Credit CARD Act and Consumers

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This content is provided courtesy of USAA.
Learn about the new protection against unfair rate increases and get a refresher on other credit card law changes
When it comes to consumer protection, the Credit Card Accountability, Responsibility and Disclosure Act of 2009 is a gift that keeps on giving. That’s because aspects of its provisions are still going into effect.

The latest change went into effect Feb. 22, 2011. That’s when the first six-month review of interest rates is due. Previously, your credit card’s annual percentage rate could be raised permanently. Now, credit card issuers can only raise the rates on your future purchases, not on your existing balances. If they raise the rates on your future purchases, they must review their decision every six months to see if your rates should be decreased. If it is determined that your rates should be decreased, they must do so within 45 days of the review. USAA has conducted these reviews and is contacting members who will receive a rate decrease.

There are two exceptions to this review. The requirement doesn’t apply to:

  1. Rate increases made before Jan. 1, 2009.
  2. Rate increases associated with a variable rate, or the expiration of a promotional or temporary rate.

Here’s a refresher on some key protections under the Credit CARD Act that already have been implemented.

What’s Covered Credit CARD Act Rules For USAA Cardholders
Over-limit fees Before you can be charged a fee for exceeding your credit limit, you must tell your credit card company that you want it to allow transactions that will take you over your credit limit. USAA doesn’t charge over-the-limit fees. In some cases, we may allow you to go over your credit limit. If we do, we won’t charge an over-limit fee.
Interest rate floors Card companies can’t set a minimum interest rate, also known as a floor, on a variable rate. Our variable rates don’t have any floors and will adjust up or down with any change in the prime rate.1
Higher rates for late payments Card companies can’t raise your interest rate on existing balances for a late payment unless it’s more than 60 days late. You’ll be given 45 days notice before the higher rate goes into effect. USAA eliminated automatic rate increases for late payments — a voluntary card enhancement that wasn’t required by the new regulation. (Late fees continue to apply to late payments.)
Ability to repay Card issuers can’t approve applications for a new credit card or increase a credit limit on an existing account without considering your ability to make the required minimum payment. This means you may be required to show proof of income before being approved for a credit card.If you’re younger than 21, you are required to submit a written application that demonstrates your ability to make the minimum payment. You may need a co-signer or joint applicant, such as a parent or guardian, willing to accept responsibility for the debt. USAA considers your income and debt before approving a new credit card or increasing credit on an existing card.If you’re younger than 21 when you apply for a credit card, you have to submit a written application that shows you have sufficient income to repay the debt.If you don’t have the income to qualify on your own, you will be given the option to reapply with a qualified joint applicant who is at least 21 years of age.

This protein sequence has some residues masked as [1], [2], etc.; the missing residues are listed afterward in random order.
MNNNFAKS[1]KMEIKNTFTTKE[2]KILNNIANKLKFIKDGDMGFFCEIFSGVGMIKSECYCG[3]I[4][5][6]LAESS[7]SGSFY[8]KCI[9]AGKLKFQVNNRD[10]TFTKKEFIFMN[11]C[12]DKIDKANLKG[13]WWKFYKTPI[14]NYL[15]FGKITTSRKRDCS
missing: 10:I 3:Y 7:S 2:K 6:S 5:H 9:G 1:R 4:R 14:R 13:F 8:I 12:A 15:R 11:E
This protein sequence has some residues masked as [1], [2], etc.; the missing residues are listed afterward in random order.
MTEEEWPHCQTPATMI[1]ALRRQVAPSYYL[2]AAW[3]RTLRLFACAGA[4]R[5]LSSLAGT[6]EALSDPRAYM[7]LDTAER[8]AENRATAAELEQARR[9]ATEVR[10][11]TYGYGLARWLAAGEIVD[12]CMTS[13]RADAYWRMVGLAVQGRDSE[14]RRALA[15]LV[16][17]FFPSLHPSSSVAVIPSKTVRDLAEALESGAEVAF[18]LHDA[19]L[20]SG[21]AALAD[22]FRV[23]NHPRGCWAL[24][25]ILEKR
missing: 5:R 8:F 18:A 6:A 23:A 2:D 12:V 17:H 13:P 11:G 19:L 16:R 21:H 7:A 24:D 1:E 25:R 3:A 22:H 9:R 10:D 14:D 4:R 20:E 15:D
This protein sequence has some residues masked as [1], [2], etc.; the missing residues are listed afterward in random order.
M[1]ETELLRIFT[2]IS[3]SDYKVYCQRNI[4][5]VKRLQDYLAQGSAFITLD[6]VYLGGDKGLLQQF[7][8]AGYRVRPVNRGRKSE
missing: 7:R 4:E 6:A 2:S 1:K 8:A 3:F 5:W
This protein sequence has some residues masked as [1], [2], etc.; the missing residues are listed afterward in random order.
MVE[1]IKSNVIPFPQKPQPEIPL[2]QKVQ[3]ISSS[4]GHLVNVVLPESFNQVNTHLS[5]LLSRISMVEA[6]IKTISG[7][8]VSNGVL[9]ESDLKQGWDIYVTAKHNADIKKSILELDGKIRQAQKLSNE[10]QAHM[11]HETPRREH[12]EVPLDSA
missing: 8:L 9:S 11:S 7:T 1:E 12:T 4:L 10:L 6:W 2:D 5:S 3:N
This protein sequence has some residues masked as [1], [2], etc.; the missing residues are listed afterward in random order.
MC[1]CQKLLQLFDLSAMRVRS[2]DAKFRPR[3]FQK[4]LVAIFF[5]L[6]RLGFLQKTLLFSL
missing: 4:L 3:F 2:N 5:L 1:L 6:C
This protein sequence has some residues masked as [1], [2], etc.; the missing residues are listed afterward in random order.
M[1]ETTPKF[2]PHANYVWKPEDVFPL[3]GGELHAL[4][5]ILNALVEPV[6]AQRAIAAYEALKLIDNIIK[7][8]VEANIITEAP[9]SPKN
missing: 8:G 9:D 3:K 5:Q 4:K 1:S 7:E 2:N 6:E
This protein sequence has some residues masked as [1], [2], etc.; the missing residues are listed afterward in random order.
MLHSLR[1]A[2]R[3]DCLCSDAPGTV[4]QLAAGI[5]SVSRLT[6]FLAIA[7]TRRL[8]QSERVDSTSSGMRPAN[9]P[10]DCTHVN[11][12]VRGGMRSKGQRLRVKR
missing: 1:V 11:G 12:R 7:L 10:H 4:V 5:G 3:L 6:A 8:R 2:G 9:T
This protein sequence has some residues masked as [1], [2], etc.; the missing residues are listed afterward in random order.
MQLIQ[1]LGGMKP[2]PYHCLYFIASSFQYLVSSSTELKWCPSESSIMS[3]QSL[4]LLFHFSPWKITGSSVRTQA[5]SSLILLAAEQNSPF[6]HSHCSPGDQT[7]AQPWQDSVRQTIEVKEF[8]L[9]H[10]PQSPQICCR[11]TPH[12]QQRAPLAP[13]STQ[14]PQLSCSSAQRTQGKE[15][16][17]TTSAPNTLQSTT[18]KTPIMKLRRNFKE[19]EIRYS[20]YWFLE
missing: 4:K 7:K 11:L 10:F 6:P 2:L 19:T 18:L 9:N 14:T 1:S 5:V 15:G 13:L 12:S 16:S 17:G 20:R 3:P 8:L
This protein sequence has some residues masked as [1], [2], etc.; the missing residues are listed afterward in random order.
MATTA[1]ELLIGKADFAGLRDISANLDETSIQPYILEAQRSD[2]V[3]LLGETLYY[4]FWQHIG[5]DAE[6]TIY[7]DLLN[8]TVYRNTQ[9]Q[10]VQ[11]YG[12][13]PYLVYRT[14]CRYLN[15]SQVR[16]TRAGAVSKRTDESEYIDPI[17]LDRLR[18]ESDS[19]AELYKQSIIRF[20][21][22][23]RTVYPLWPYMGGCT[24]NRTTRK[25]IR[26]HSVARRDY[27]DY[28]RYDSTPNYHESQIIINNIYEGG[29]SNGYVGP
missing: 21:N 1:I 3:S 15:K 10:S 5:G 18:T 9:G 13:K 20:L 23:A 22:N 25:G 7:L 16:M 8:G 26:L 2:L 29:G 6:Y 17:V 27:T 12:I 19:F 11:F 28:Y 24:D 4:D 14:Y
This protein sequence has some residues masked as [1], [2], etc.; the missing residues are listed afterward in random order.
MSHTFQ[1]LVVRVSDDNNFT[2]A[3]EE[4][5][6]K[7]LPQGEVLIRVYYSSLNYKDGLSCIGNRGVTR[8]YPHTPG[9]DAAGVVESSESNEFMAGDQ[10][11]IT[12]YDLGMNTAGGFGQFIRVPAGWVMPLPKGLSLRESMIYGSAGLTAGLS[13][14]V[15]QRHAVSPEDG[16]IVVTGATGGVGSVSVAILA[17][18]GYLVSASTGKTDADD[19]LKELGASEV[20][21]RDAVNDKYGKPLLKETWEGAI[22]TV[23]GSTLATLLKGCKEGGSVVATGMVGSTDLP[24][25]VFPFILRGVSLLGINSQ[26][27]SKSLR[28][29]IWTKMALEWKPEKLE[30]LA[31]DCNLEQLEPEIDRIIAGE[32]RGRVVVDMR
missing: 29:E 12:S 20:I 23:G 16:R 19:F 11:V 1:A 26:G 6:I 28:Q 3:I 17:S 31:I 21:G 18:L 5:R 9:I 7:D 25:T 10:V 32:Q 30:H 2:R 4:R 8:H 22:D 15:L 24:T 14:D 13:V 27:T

Card agreements online Credit card agreements must be available on the company’s website, or must be sent or made available to you within 30 days of your request. USAA enhanced its agreements, making them shorter and easier to read, with a separate one-page pricing schedule that details your rates and fees.To access your USAA credit card details, log on to, click on your credit card account on the My Accounts page, and then scroll down to the Account Services section. Under Your Account Documents, you’ll find the list of card agreements.
Penalty fees In general, card issuers can’t charge more than $25 for late and returned payments or over-limit transactions, unless:

  • The cardholder makes repeated violations; or
  • A higher fee reasonably offsets the issuer’s cost of dealing with the violation.

Issuers can charge $25 for the first violation and $35 for repeated violations that occur over six billing cycles.


Late and returned payment fees can’t exceed the amount of your minimum payment shown on your statement. The amount of an over-limit fee cannot exceed the amount by which you exceed your credit limit.

USAA will only charge up to $25 for late and returned payment fees and does not charge the $35 fee allowed for multiple violations. USAA doesn’t charge over-limit fees.
Multiple fees Card companies can only charge one fee for the same transaction during a billing period. For example, they can’t charge both a late and a returned payment fee when a check received after the due date bounces. If you pay late and also bounce a check in the same billing cycle, USAA may charge either a late or returned payment fee, but not both.


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